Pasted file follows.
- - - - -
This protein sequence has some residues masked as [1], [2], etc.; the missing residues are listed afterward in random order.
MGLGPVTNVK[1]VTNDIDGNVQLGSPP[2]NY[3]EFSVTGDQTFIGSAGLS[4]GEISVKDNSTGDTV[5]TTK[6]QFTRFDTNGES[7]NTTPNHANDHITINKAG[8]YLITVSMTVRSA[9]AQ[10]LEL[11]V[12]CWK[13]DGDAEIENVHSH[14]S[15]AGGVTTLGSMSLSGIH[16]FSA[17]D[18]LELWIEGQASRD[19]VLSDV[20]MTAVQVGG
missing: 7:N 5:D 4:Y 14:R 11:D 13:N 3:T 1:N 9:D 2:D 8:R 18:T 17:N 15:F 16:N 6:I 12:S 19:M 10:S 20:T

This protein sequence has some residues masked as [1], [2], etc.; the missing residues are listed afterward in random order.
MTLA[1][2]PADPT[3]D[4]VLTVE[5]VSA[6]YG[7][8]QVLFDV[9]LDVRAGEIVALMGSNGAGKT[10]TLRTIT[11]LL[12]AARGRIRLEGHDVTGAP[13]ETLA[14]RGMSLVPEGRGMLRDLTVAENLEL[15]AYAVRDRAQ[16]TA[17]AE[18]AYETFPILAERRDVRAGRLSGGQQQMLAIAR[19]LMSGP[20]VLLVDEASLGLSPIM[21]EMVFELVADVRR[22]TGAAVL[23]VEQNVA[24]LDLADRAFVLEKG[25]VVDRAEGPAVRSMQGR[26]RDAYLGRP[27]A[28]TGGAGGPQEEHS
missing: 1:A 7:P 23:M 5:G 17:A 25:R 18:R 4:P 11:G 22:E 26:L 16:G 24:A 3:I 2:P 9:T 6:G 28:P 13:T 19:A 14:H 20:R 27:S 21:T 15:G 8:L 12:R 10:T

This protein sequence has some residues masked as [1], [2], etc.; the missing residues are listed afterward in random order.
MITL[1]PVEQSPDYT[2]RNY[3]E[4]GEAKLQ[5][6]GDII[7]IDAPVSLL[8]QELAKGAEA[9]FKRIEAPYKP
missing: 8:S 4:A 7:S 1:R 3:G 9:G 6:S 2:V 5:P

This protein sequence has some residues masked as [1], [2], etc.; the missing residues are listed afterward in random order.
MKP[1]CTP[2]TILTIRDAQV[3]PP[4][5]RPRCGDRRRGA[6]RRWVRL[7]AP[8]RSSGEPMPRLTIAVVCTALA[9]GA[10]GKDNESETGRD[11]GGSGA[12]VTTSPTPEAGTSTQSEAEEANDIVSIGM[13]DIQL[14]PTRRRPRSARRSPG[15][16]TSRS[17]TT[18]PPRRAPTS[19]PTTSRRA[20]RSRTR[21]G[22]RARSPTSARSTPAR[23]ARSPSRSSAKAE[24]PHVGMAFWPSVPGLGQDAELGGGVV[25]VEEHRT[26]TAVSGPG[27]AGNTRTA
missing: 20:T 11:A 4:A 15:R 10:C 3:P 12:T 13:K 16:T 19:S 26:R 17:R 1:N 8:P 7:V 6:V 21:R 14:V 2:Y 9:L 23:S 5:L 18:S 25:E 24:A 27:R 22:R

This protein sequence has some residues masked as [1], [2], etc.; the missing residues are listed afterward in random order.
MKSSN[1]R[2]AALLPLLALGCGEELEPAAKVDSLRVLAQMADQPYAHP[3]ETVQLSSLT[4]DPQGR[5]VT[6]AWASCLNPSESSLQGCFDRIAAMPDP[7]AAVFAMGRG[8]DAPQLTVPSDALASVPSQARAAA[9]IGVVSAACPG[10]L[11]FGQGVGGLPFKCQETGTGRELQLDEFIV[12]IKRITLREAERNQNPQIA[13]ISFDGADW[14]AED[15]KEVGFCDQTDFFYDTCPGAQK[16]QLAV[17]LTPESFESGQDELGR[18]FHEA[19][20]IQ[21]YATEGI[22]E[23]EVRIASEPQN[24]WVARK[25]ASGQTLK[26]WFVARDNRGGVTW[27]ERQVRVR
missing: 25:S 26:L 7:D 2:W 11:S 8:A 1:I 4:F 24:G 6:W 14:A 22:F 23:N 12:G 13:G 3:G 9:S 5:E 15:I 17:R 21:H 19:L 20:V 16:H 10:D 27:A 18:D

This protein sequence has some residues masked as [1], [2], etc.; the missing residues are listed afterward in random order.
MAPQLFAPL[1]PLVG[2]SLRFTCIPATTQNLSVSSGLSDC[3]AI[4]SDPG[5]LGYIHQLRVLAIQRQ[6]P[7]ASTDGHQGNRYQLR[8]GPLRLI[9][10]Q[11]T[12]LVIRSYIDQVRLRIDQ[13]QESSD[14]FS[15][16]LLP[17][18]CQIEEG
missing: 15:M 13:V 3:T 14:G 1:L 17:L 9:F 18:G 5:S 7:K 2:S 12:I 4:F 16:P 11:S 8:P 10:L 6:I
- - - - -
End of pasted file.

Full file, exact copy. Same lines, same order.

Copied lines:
This protein sequence has some residues masked as [1], [2], etc.; the missing residues are listed afterward in random order.
MGLGPVTNVK[1]VTNDIDGNVQLGSPP[2]NY[3]EFSVTGDQTFIGSAGLS[4]GEISVKDNSTGDTV[5]TTK[6]QFTRFDTNGES[7]NTTPNHANDHITINKAG[8]YLITVSMTVRSA[9]AQ[10]LEL[11]V[12]CWK[13]DGDAEIENVHSH[14]S[15]AGGVTTLGSMSLSGIH[16]FSA[17]D[18]LELWIEGQASRD[19]VLSDV[20]MTAVQVGG
missing: 7:N 5:D 4:Y 14:R 11:D 13:N 3:T 1:N 9:D 2:D 8:R 18:T 17:N 15:F 16:N 6:I 12:S 19:M 10:S 20:T

This protein sequence has some residues masked as [1], [2], etc.; the missing residues are listed afterward in random order.
MTLA[1][2]PADPT[3]D[4]VLTVE[5]VSA[6]YG[7][8]QVLFDV[9]LDVRAGEIVALMGSNGAGKT[10]TLRTIT[11]LL[12]AARGRIRLEGHDVTGAP[13]ETLA[14]RGMSLVPEGRGMLRDLTVAENLEL[15]AYAVRDRAQ[16]TA[17]AE[18]AYETFPILAERRDVRAGRLSGGQQQMLAIAR[19]LMSGP[20]VLLVDEASLGLSPIM[21]EMVFELVADVRR[22]TGAAVL[23]VEQNVA[24]LDLADRAFVLEKG[25]VVDRAEGPAVRSMQGR[26]RDAYLGRP[27]A[28]TGGAGGPQEEHS
missing: 1:A 7:P 23:M 5:G 17:A 25:R 18:R 4:P 11:G 22:E 26:L 16:G 24:A 3:I 2:P 9:T 6:G 28:P 13:T 19:A 14:H 20:R 27:S 21:T 15:G 8:L 12:R 10:T

This protein sequence has some residues masked as [1], [2], etc.; the missing residues are listed afterward in random order.
MITL[1]PVEQSPDYT[2]RNY[3]E[4]GEAKLQ[5][6]GDII[7]IDAPVSLL[8]QELAKGAEA[9]FKRIEAPYKP
missing: 8:S 4:A 7:S 1:R 3:G 9:G 6:S 2:V 5:P

This protein sequence has some residues masked as [1], [2], etc.; the missing residues are listed afterward in random order.
MKP[1]CTP[2]TILTIRDAQV[3]PP[4][5]RPRCGDRRRGA[6]RRWVRL[7]AP[8]RSSGEPMPRLTIAVVCTALA[9]GA[10]GKDNESETGRD[11]GGSGA[12]VTTSPTPEAGTSTQSEAEEANDIVSIGM[13]DIQL[14]PTRRRPRSARRSPG[15][16]TSRS[17]TT[18]PPRRAPTS[19]PTTSRRA[20]RSRTR[21]G[22]RARSPTSARSTPAR[23]ARSPSRSSAKAE[24]PHVGMAFWPSVPGLGQDAELGGGVV[25]VEEHRT[26]TAVSGPG[27]AGNTRTA
missing: 20:T 11:A 4:A 15:R 10:C 3:P 12:T 13:K 16:T 19:S 26:R 17:R 1:N 8:P 7:V 6:V 21:R 14:V 2:Y 9:L 23:S 5:L 18:S 25:E 24:A 27:R 22:R

This protein sequence has some residues masked as [1], [2], etc.; the missing residues are listed afterward in random order.
MKSSN[1]R[2]AALLPLLALGCGEELEPAAKVDSLRVLAQMADQPYAHP[3]ETVQLSSLT[4]DPQGR[5]VT[6]AWASCLNPSESSLQGCFDRIAAMPDP[7]AAVFAMGRG[8]DAPQLTVPSDALASVPSQARAAA[9]IGVVSAACPG[10]L[11]FGQGVGGLPFKCQETGTGRELQLDEFIV[12]IKRITLREAERNQNPQIA[13]ISFDGADW[14]AED[15]KEVGFCDQTDFFYDTCPGAQK[16]QLAV[17]LTPESFESGQDELGR[18]FHEA[19][20]IQ[21]YATEGI[22]E[23]EVRIASEPQN[24]WVARK[25]ASGQTLK[26]WFVARDNRGGVTW[27]ERQVRVR
missing: 25:S 26:L 7:D 2:W 11:S 8:A 1:I 4:F 24:G 6:W 14:A 22:F 23:N 12:G 13:G 3:G 9:S 5:E 15:I 17:R 21:H 19:L 20:V 16:H 10:D 27:A 18:D

This protein sequence has some residues masked as [1], [2], etc.; the missing residues are listed afterward in random order.
MAPQLFAPL[1]PLVG[2]SLRFTCIPATTQNLSVSSGLSDC[3]AI[4]SDPG[5]LGYIHQLRVLAIQRQ[6]P[7]ASTDGHQGNRYQLR[8]GPLRLI[9][10]Q[11]T[12]LVIRSYIDQVRLRIDQ[13]QESSD[14]FS[15][16]LLP[17][18]CQIEEG
missing: 15:M 13:V 3:T 14:G 1:L 17:L 9:F 18:G 5:S 7:K 2:S 12:I 4:F 16:P 11:S 8:P 10:L 6:I